I tried the genius Christmas light hack that's gone viral – it's super easy, and my tree feels so much more magical

If you want a brighter Christmas tree with added depth and dimension, this TikToker's simple lighting hack is the answer

Close up of Christmas tree branches decorated with string lights
(Image credit: Lights4Fun)

How can you make your Christmas tree look extra special? We often focus on the tree itself or the decorations we adorn it with, but a component we commonly overlook - despite possibly having the biggest contribution of all - is the lights. 

Truthfully, they're the most fiddly and time-consuming part of your Christmas decorating ritual. That's why I'm guilty of throwing them on haphazardly, even if they're tangled, and just hoping for the best. Unsurprisingly, this doesn't produce the best results...

As frustrating as decorating with string lights can be, without them your tree would look flat and lacklustre - after all, they're the main decoration for bringing the warm festive glow that's so synonymous with this time of year. That's where this new lighting hack comes in. 

The simple lighting technique has taken TikTok by storm. Impressed with dazzling tree I saw on my feed, I decided to give it a try myself. The alternative method of decorating your Christmas tree focuses on the trunk instead of the branches, resulting in an extra bright tree with added depth and dimension. Admittedly, it did test my patience, but the idea is really simple and the results are so astounding, I haven't even added any other decorations yet! Read on to hear how it's done. 

Lilith headshot for bio
Lilith Hudson

Lilith is an expert at following news and trends across the world of interior design. She's committed to sharing articles that help readers embrace emerging trends and keep up-to-date with changing styles to keep in tune with the seasons. With the festive season nearly upon us, here she details a clever TikTok lighting hack that promises an extra bright Christmas tree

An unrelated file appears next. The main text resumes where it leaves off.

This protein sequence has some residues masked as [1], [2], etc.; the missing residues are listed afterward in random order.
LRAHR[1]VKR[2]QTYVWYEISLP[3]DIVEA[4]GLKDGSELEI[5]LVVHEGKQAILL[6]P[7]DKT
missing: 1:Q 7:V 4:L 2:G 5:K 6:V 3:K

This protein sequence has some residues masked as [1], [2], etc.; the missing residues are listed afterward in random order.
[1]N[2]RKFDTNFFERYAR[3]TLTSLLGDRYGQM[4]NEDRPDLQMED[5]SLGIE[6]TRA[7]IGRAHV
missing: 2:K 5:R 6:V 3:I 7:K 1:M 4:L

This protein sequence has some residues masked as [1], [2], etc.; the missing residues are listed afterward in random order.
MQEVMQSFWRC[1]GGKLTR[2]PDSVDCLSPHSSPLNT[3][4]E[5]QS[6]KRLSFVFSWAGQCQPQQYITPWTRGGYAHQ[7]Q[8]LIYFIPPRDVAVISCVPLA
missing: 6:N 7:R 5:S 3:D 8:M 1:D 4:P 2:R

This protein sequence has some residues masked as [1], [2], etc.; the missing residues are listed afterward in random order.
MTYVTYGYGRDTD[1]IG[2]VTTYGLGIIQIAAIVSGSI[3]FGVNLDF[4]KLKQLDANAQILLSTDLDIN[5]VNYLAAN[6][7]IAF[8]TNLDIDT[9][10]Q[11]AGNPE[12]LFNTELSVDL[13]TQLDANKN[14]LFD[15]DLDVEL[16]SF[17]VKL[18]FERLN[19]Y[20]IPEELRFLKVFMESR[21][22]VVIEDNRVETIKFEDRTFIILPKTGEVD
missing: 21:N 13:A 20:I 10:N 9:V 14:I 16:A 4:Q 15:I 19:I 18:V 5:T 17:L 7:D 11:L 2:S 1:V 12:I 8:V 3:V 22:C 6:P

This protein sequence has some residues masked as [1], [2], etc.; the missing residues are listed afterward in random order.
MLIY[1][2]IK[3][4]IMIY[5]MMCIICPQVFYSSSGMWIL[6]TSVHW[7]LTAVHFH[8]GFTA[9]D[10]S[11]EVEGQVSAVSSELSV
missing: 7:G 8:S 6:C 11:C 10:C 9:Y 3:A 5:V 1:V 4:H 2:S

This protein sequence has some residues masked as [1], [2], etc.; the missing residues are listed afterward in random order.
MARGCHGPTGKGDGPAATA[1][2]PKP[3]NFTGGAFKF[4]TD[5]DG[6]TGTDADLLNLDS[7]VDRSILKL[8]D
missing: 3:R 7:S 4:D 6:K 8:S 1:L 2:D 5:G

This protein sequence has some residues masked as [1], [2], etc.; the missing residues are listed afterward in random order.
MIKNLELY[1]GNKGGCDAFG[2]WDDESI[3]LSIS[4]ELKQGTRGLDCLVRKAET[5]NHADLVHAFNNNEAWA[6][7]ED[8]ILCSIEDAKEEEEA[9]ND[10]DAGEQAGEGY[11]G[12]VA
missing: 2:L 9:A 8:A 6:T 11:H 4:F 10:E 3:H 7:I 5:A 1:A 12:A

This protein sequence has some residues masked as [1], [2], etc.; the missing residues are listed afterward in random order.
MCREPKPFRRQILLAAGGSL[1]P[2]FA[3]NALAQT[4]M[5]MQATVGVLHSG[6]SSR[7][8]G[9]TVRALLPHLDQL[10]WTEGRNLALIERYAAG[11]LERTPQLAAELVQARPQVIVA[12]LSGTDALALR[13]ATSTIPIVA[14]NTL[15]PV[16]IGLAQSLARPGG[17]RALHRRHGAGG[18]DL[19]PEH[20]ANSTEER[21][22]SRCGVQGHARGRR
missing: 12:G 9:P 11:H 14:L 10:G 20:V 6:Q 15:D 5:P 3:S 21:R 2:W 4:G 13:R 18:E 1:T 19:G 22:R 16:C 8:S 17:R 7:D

How to get extra bright Christmas tree lights


♬ original sound - Kelly Fitzsimons

Home blogger kellyfitzsimmons__ shows how she adds lights to her artificial tree focusing on the trunk first over the branches for an extra bright Christmas tree.

To achieve the look, Kelly used three sets of 2000 cluster lights. She uses three sets of the warm white cluster lights from Woodies, each of which has 2,000 individual LEDs. You can find similar cluster lights on Amazon

Once you've untangled the lights, Kelly instructs us to start at the base of our tree, pushing the lights right back to the trunk, rather than resting them on the tips of the branches. This helps the lights to shine outwards, giving the tree the magical appearance of glowing. 

'This method is used by florists to create Christmas installations,' explains Mary-Anne Da'marzo founder and head florist at The Last Bunch. 'Doubling up on lights is what makes the tree look so premium. You can create that professional look at home by following this method and opting for warm white lights to channel a classic Christmas look.'

Mary-Anne adds: 'If you examine any decoration closely you will notice a similar setup. Quite often the decor will only be covered on the front - so the back doesn't touch at all.'

There's another catch, though. Rather than wrapping her lights around the tree as we usually would, Kelly uses the zig-zag method. Instead of walking around the tree, she moves left to right, concentrating only on the front of the tree that's on display. She intertwines them around the innermost branches of the tree to help keep them secure.